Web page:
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So, [personal profile] sdn was right. ([personal profile] sdn is always right?)

([personal profile] adelynne Apr. 30th, 2009 11:47 pm)
At Readercon almost two years ago, [livejournal.com profile] sdn pulled me over after a panel and said "You like Megan Whalen Turner? Megan loves Elizabeth Wein. You should read Elizabeth Wein." (Henceforth: [livejournal.com profile] eegatland.) Ok, I said.

However, some big things happened in my life between then and, oh, December 2008. It didn't occur to me to bother finding more things to do. Until suddenly, it did. I don't quite remember what set me off, though it might have been a review that specifically discussed Medraut, but I went looking for The Winter Prince with a passion. Upon learning that it was out of print I went about scouring websites until I found a used copy at bn.com. I eagerly awaited its arrival, and hid away upstairs at my grandmother-in-law's house on Christmas Day reading it.

I'm not a huge fan of Arthurian work. Honestly, it never presented archetypes that I could believe in, that I could root for. Arthur was too simple, a boy scout with his only flaw was allowing himself to be seduced by his sister/aunt. Or something. 'Cause G-d knows he couldn't have been an active participant, there. Guinevere always seemed like a simpering idiot to me. The whole love triangle made me sick - if I can't believe that anyone would want the main object of affection I am really unlikely to buy it. Perhaps needless to say, this book had a lot to do to make me enjoy it.

Reader, I enjoyed it. The idea of a Guinevere (or, as she's known here, Ginevra) who is a talented mapmaker, healer, and fluent in three languages was refreshing. This woman wasn't a symbol of courtly love or whatever, she was a partner for a king and a kind mother figure for Medraut (our Mordred) as well as her own children. In fact, the women in this book were incredibly refreshing. Even Morgause. Especially Morgause.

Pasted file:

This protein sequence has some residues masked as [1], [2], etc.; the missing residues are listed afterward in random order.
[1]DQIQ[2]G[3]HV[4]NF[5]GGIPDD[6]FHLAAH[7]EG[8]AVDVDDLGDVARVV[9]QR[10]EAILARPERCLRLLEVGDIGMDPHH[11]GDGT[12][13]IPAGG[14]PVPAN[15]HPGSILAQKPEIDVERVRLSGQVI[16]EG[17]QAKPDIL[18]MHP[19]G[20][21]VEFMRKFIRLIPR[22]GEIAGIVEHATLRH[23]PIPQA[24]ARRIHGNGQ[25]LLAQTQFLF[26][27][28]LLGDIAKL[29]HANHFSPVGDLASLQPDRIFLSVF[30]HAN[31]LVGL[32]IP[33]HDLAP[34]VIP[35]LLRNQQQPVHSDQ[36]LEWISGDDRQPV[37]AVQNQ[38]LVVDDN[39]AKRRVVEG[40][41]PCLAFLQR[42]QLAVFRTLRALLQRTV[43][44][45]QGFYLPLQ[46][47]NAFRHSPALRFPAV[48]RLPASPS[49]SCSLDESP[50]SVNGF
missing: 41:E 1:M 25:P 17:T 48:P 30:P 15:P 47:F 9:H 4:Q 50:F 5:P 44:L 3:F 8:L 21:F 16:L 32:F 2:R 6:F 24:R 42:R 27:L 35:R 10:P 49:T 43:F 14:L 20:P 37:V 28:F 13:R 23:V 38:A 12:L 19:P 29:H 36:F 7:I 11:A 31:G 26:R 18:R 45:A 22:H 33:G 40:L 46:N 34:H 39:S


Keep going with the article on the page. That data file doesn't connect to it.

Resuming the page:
It is literally impossible to discuss the rest of the series in any kind of detail without spoiling this book. Which is a shame, because the rest of the series is even better. The point of view shifts from Medraut to his half-sister Goewin in the second book, A Coalition of Lions, and the action moves from Britain to the African nation of Aksum (from which Medraut had returned at the start of The Winter Prince). My poor planning and inadequate patience (the second book is also out of print) meant that I read the third book, The Sunbird, second. Telemakos, an Aksumite child we meet in the first chapter of A Coalition of Lions is the main protagonist of The Sunbird and the last two novels - collectively known as "The Mark of Solomon" books. I haven't yet read the last two (a combination of running out of time and money), but I am looking forward to doing so.

It's a fascinating series, partly because it takes its Arthurian origins and moves them. Partly because of the way it deals with duty, loyalty, love, and family. Medraut, in the first book, is widely acknowledged - even by Artos (Arthur, naturally) - as the one who should be left to rule Britain. Goewin - as loyal as she is to her twin, Lleu, who is Artos's acknowledged heir - openly discusses how she does not trust her brother not to plunge the kingdom her father built into ruin. But everyone - including Medraut - also understands his or her part and duty. Goewin is, perhaps, so fascinating in that she is the mirror of Morgause. She is the fiercely intelligent woman who cannot rule because less intelligent men seek to diminish her power. She is wise enough to see the turns that lead down the darker path, but not wise enough to avoid them entirely.

I was expecting to find Medraut a fascinating character - the reading I'd done prior to getting the book led me to expect it. I knew he would be a character to capture my imagination - gifted, tortured, vain and humble, yearning for acceptance and love. But I didn't expect the world that sprang up around him - full of characters that moved like true actors in the story - with their own agendas that were not always convenient and never simple. The story does not end where the book does - it keeps flying, and leaves you, as the reader, trailing in its wake, trying to catch up. Even as the characters move countries and continents, their motivations, their pain and their purpose remain rooted in how they were when we met them. It's fascinating, and a joy to read a story that develops this way.

P.S.: [livejournal.com profile] eegatland and her kids have been doing a PlayMobil version of The Winter Prince over here.
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